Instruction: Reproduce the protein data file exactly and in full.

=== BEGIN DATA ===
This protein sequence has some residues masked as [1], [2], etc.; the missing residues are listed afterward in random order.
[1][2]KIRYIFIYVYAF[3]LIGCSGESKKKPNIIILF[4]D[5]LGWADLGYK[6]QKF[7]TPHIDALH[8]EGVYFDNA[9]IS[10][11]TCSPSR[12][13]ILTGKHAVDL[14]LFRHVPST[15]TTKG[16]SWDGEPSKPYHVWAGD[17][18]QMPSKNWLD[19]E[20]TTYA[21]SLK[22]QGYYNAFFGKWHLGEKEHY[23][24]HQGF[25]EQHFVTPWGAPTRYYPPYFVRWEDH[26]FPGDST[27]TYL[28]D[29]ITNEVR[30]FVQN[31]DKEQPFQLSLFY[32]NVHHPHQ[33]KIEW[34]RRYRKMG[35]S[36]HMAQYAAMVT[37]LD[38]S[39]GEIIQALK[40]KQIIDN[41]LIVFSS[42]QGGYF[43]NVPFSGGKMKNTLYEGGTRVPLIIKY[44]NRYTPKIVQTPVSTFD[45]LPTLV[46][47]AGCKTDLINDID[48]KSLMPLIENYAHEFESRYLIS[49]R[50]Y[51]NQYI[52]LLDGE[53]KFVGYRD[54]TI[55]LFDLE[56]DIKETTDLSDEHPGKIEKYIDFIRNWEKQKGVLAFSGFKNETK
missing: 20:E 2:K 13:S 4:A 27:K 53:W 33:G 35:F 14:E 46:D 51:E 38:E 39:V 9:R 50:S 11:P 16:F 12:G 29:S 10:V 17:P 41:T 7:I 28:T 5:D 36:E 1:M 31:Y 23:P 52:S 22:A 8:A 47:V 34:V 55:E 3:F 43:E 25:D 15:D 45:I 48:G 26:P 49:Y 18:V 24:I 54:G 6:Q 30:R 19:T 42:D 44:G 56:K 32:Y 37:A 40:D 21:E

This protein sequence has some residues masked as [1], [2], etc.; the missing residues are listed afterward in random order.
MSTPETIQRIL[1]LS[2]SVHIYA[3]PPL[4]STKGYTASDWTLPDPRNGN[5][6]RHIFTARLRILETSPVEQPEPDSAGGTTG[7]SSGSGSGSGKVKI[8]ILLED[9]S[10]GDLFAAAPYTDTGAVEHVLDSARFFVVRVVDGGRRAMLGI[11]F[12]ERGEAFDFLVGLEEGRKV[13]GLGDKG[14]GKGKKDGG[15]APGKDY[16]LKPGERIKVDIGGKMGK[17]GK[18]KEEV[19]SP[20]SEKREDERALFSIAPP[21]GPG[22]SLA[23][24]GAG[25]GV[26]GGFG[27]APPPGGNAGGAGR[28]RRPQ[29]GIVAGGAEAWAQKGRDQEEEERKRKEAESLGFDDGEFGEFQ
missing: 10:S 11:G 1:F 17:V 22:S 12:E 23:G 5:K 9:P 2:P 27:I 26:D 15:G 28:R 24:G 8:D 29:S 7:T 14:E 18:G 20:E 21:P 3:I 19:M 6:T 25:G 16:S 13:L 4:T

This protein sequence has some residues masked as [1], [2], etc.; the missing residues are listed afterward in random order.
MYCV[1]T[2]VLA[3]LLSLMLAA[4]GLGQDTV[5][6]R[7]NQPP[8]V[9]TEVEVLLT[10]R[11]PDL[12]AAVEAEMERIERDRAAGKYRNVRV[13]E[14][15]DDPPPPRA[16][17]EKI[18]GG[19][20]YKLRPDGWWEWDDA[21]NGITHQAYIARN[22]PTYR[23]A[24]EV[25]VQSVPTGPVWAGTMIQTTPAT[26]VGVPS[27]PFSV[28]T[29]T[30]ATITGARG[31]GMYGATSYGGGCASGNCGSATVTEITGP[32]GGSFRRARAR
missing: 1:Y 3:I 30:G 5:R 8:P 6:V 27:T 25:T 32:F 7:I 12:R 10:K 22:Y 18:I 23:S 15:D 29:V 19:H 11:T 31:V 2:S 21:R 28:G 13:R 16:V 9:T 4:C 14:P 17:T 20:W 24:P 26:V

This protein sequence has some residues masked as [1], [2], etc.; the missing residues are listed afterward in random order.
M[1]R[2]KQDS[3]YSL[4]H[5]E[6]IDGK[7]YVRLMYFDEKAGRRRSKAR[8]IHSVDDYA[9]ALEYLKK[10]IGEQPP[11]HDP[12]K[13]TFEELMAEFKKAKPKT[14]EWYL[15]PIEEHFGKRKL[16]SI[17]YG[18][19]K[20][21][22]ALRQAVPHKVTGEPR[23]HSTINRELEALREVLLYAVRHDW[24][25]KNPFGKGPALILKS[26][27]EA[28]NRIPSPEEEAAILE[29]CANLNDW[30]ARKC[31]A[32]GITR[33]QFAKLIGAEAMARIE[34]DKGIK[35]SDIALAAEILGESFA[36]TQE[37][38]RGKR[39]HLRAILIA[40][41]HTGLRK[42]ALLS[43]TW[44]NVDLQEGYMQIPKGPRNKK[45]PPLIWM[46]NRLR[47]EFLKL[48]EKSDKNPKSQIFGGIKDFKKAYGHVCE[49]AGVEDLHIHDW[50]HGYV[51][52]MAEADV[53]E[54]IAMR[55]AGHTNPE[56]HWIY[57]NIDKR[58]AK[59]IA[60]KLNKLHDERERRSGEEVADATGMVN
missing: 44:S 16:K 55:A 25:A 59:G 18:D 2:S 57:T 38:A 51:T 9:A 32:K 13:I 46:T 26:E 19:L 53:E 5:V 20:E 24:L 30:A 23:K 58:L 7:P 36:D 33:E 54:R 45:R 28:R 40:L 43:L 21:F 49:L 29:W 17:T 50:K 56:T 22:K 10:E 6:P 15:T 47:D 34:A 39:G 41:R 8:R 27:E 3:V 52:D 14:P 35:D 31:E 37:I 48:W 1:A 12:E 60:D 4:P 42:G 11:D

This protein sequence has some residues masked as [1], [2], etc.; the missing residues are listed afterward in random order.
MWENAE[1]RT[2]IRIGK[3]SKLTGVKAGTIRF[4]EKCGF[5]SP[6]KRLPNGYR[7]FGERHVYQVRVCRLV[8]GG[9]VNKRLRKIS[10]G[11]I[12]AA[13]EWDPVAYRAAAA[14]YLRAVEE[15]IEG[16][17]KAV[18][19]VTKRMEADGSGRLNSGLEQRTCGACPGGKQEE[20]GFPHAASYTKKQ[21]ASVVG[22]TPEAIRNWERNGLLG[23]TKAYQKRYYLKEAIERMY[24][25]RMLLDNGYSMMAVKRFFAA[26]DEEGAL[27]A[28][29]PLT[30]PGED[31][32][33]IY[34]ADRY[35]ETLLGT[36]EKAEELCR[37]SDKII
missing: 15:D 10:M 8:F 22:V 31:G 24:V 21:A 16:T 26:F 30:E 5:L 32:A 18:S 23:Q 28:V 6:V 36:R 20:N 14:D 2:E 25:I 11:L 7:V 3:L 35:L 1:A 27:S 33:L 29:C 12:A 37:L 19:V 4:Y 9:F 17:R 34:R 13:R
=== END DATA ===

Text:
This protein sequence has some residues masked as [1], [2], etc.; the missing residues are listed afterward in random order.
[1][2]KIRYIFIYVYAF[3]LIGCSGESKKKPNIIILF[4]D[5]LGWADLGYK[6]QKF[7]TPHIDALH[8]EGVYFDNA[9]IS[10][11]TCSPSR[12][13]ILTGKHAVDL[14]LFRHVPST[15]TTKG[16]SWDGEPSKPYHVWAGD[17][18]QMPSKNWLD[19]E[20]TTYA[21]SLK[22]QGYYNAFFGKWHLGEKEHY[23][24]HQGF[25]EQHFVTPWGAPTRYYPPYFVRWEDH[26]FPGDST[27]TYL[28]D[29]ITNEVR[30]FVQN[31]DKEQPFQLSLFY[32]NVHHPHQ[33]KIEW[34]RRYRKMG[35]S[36]HMAQYAAMVT[37]LD[38]S[39]GEIIQALK[40]KQIIDN[41]LIVFSS[42]QGGYF[43]NVPFSGGKMKNTLYEGGTRVPLIIKY[44]NRYTPKIVQTPVSTFD[45]LPTLV[46][47]AGCKTDLINDID[48]KSLMPLIENYAHEFESRYLIS[49]R[50]Y[51]NQYI[52]LLDGE[53]KFVGYRD[54]TI[55]LFDLE[56]DIKETTDLSDEHPGKIEKYIDFIRNWEKQKGVLAFSGFKNETK
missing: 20:E 2:K 13:S 4:A 27:K 53:W 33:G 35:F 14:E 46:D 51:E 38:E 39:V 9:R 50:S 11:P 16:F 12:G 29:S 10:V 17:P 41:T 7:I 28:T 5:D 36:E 1:M 31:Y 23:P 52:S 22:A 8:A 47:V 34:V 55:E 3:F 43:E 25:D 15:D 45:I 48:G 26:P 49:Y 18:V 24:I 54:G 6:Q 30:R 19:T 42:D 44:G 56:K 32:Y 37:A 40:D 21:E

This protein sequence has some residues masked as [1], [2], etc.; the missing residues are listed afterward in random order.
MSTPETIQRIL[1]LS[2]SVHIYA[3]PPL[4]STKGYTASDWTLPDPRNGN[5][6]RHIFTARLRILETSPVEQPEPDSAGGTTG[7]SSGSGSGSGKVKI[8]ILLED[9]S[10]GDLFAAAPYTDTGAVEHVLDSARFFVVRVVDGGRRAMLGI[11]F[12]ERGEAFDFLVGLEEGRKV[13]GLGDKG[14]GKGKKDGG[15]APGKDY[16]LKPGERIKVDIGGKMGK[17]GK[18]KEEV[19]SP[20]SEKREDERALFSIAPP[21]GPG[22]SLA[23][24]GAG[25]GV[26]GGFG[27]APPPGGNAGGAGR[28]RRPQ[29]GIVAGGAEAWAQKGRDQEEEERKRKEAESLGFDDGEFGEFQ
missing: 10:S 11:G 1:F 17:V 22:S 12:E 23:G 5:K 9:P 2:P 27:I 26:D 15:G 28:R 24:G 8:D 29:S 7:T 14:E 18:G 20:E 21:P 3:I 19:M 6:T 25:G 16:S 13:L 4:T

This protein sequence has some residues masked as [1], [2], etc.; the missing residues are listed afterward in random order.
MYCV[1]T[2]VLA[3]LLSLMLAA[4]GLGQDTV[5][6]R[7]NQPP[8]V[9]TEVEVLLT[10]R[11]PDL[12]AAVEAEMERIERDRAAGKYRNVRV[13]E[14][15]DDPPPPRA[16][17]EKI[18]GG[19][20]YKLRPDGWWEWDDA[21]NGITHQAYIARN[22]PTYR[23]A[24]EV[25]VQSVPTGPVWAGTMIQTTPAT[26]VGVPS[27]PFSV[28]T[29]T[30]ATITGARG[31]GMYGATSYGGGCASGNCGSATVTEITGP[32]GGSFRRARAR
missing: 1:Y 3:I 30:G 5:R 8:P 6:V 27:T 25:T 32:F 7:I 12:R 10:K 22:Y 18:I 23:S 15:D 29:V 19:H 11:T 31:V 2:S 21:R 28:G 13:R 16:V 9:T 4:C 14:P 17:T 20:W 24:P 26:V

This protein sequence has some residues masked as [1], [2], etc.; the missing residues are listed afterward in random order.
M[1]R[2]KQDS[3]YSL[4]H[5]E[6]IDGK[7]YVRLMYFDEKAGRRRSKAR[8]IHSVDDYA[9]ALEYLKK[10]IGEQPP[11]HDP[12]K[13]TFEELMAEFKKAKPKT[14]EWYL[15]PIEEHFGKRKL[16]SI[17]YG[18][19]K[20][21][22]ALRQAVPHKVTGEPR[23]HSTINRELEALREVLLYAVRHDW[24][25]KNPFGKGPALILKS[26][27]EA[28]NRIPSPEEEAAILE[29]CANLNDW[30]ARKC[31]A[32]GITR[33]QFAKLIGAEAMARIE[34]DKGIK[35]SDIALAAEILGESFA[36]TQE[37][38]RGKR[39]HLRAILIA[40][41]HTGLRK[42]ALLS[43]TW[44]NVDLQEGYMQIPKGPRNKK[45]PPLIWM[46]NRLR[47]EFLKL[48]EKSDKNPKSQIFGGIKDFKKAYGHVCE[49]AGVEDLHIHDW[50]HGYV[51][52]MAEADV[53]E[54]IAMR[55]AGHTNPE[56]HWIY[57]NIDKR[58]AK[59]IA[60]KLNKLHDERERRSGEEVADATGMVN
missing: 44:S 16:K 55:A 25:A 59:G 18:D 2:S 57:T 38:A 51:T 9:A 32:K 13:I 46:T 26:E 19:L 53:E 5:V 20:E 24:L 30:A 23:K 58:L 7:P 36:D 33:E 54:R 45:R 28:R 40:L 43:L 21:F 49:L 29:W 17:T 50:K 56:T 22:K 10:E 6:P 15:T 47:D 34:A 39:G 41:R 8:R 27:E 3:V 52:D 14:P 35:D 31:E 37:I 48:W 1:A 12:E 60:D 4:P 42:G 11:D

This protein sequence has some residues masked as [1], [2], etc.; the missing residues are listed afterward in random order.
MWENAE[1]RT[2]IRIGK[3]SKLTGVKAGTIRF[4]EKCGF[5]SP[6]KRLPNGYR[7]FGERHVYQVRVCRLV[8]GG[9]VNKRLRKIS[10]G[11]I[12]AA[13]EWDPVAYRAAAA[14]YLRAVEE[15]IEG[16][17]KAV[18][19]VTKRMEADGSGRLNSGLEQRTCGACPGGKQEE[20]GFPHAASYTKKQ[21]ASVVG[22]TPEAIRNWERNGLLG[23]TKAYQKRYYLKEAIERMY[24][25]RMLLDNGYSMMAVKRFFAA[26]DEEGAL[27]A[28][29]PLT[30]PGED[31][32][33]IY[34]ADRY[35]ETLLGT[36]EKAEELCR[37]SDKII
missing: 15:D 10:M 8:F 22:V 31:G 24:V 21:A 16:T 26:F 30:E 5:L 32:A 18:S 23:Q 28:V 6:V 36:R 20:N 14:D 2:E 25:I 11:L 7:V 3:L 35:L 1:A 27:S 33:L 29:C 12:A 37:L 19:V 4:Y 9:F 17:R 34:R 13:R